Mainstream Western media’s branding of our cuisine as “bizarre” is reductive, and it establishes us as the “other,” a direct contrast to the inclusive, welcoming attitude about dining that is at the heart of Filipino culture. I see it in the way my mother habitually makes extra food, so there’s always enough for unexpected guests. It’s in the way the first question heard upon entering anyone’s house is “kumain ka na?” (“Have you eaten?”). And it’s in the way, at the end of an enormous feast—after you’ve already had seconds and dessert and gone back for thirds—your host sends you home with baon (takeaway leftovers) for the next day. Whether you spend hours preparing lechon (roast suckling pig) or have a simple picnic on the road, the heart of kamayan is inclusivity.
"On the outside, a kamayan may look savage or unsanitary—but it's an integral part of our heritage," says my friend, Camille Hernandez, a community developer in Fullerton, California, who spent her summers camping at the beach with her family, eating kamayans for lunch. "Everyone is welcome to the table: the eating experience is just as much a learning experience. The crab leg that my cousin and I fought over [was a lesson in] conflict-resolution. Making rice pyramids with my Lola was a lesson in collaboration. Uncle Danny also reminded us that any food left untouched would automatically go into his mouth. Aunty Virgie showing us how to clean our hands with lemon was a lesson in environmentalism and sanitation. Kamayan is family time well spent and love lived out. We learned how to eat like our ancestors, how to appreciate the upbringing of our immigrant parents, and how to always stay connected to [our] homeland.” There is nothing bizarre about this.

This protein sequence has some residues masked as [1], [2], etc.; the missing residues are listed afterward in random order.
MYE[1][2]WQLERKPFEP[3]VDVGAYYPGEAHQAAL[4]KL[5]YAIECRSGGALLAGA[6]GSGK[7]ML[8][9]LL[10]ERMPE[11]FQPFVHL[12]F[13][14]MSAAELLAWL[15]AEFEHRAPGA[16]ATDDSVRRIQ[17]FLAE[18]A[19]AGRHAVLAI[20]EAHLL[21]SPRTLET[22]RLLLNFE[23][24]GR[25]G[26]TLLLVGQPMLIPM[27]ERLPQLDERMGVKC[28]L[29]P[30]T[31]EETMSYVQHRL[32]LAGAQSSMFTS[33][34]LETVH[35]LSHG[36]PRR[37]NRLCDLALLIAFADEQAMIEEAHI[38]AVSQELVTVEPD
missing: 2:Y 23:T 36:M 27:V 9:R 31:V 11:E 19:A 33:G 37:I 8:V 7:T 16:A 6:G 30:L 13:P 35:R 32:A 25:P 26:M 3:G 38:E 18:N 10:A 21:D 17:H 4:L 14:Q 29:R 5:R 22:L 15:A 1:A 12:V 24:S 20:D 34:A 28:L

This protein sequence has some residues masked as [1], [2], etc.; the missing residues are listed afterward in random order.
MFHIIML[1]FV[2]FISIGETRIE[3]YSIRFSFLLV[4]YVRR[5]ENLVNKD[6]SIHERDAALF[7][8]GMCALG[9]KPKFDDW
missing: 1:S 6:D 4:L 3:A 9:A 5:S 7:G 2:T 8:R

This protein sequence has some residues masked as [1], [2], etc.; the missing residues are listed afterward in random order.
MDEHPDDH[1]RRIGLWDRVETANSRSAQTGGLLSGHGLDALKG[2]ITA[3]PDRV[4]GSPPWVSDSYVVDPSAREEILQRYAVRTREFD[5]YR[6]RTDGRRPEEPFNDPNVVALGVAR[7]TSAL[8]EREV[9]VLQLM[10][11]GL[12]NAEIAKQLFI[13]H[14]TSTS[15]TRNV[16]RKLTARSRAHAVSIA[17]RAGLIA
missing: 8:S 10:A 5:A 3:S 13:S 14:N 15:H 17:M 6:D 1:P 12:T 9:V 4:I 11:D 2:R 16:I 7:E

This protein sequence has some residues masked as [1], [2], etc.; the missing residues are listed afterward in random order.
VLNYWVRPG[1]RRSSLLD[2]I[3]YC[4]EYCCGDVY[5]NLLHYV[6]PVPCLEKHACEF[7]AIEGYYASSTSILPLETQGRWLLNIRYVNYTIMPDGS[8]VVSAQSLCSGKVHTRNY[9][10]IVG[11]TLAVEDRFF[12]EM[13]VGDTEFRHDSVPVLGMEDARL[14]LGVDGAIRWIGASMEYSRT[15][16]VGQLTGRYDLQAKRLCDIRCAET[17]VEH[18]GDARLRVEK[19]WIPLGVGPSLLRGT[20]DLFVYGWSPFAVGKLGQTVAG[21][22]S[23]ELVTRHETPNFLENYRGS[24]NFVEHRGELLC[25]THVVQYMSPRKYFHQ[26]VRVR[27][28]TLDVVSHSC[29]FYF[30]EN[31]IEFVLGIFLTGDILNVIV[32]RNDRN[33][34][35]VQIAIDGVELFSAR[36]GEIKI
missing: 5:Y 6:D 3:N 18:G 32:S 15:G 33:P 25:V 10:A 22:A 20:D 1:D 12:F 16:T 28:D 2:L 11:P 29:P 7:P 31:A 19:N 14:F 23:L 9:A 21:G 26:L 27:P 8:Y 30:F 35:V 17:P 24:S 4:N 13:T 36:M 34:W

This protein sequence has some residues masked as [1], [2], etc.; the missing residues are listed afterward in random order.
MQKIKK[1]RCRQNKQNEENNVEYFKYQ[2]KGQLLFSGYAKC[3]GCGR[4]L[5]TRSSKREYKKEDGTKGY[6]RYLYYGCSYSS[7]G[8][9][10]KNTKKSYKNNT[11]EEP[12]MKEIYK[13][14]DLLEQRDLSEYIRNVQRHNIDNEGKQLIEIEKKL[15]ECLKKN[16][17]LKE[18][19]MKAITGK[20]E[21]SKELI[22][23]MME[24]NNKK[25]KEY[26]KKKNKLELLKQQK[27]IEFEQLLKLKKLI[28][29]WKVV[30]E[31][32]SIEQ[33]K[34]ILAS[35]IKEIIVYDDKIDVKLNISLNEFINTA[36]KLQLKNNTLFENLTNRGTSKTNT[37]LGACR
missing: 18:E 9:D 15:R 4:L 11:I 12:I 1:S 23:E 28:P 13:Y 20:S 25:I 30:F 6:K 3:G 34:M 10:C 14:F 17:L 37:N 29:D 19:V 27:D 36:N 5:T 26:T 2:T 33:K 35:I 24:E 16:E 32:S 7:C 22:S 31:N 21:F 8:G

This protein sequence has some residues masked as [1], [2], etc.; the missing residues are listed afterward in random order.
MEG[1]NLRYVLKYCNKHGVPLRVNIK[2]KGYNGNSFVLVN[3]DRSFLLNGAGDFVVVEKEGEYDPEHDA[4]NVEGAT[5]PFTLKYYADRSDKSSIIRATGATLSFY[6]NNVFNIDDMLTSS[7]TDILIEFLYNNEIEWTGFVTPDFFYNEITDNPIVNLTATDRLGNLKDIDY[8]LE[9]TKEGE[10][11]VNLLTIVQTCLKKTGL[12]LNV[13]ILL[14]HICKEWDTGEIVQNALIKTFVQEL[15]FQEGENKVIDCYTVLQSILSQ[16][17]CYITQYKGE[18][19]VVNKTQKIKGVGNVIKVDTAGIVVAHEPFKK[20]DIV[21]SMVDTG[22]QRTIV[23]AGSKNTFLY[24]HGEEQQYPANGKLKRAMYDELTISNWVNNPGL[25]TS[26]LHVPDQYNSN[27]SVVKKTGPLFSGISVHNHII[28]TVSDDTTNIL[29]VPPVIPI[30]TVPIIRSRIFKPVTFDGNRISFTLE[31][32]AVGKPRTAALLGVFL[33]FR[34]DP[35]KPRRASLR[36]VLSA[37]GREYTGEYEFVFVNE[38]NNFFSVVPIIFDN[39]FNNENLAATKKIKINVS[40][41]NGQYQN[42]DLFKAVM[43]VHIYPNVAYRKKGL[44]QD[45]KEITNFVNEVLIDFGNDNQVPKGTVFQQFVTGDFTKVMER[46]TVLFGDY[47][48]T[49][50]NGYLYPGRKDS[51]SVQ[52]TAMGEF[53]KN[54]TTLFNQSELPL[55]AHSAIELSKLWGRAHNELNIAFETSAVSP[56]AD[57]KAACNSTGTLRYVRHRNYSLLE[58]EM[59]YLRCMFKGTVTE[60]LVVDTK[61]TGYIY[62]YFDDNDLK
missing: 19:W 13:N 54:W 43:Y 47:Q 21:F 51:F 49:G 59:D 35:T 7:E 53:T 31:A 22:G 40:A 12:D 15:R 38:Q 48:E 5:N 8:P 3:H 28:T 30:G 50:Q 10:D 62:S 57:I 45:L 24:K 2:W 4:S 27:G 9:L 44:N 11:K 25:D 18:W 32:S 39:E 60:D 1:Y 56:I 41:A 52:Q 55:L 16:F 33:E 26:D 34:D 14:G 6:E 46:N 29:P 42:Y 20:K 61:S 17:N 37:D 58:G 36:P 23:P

Today, hearing stories from fellow Pinoys and seeing the resurgence of Filipino cuisine in food media feels like a big step. Whether it’s sharing our favorite food memories on the podcast Racist Sandwich, the San Francisco restaurant FOB Kitchen redefining a racial slur, or readers calling out media for misrepresentation, we’re sharing Filipino heritage on our own terms. Our celebration of kamayans is a response to centuries of oppression, where we can reconnect with one another and introduce our culture to new friends in a personal and, well, hands-on way.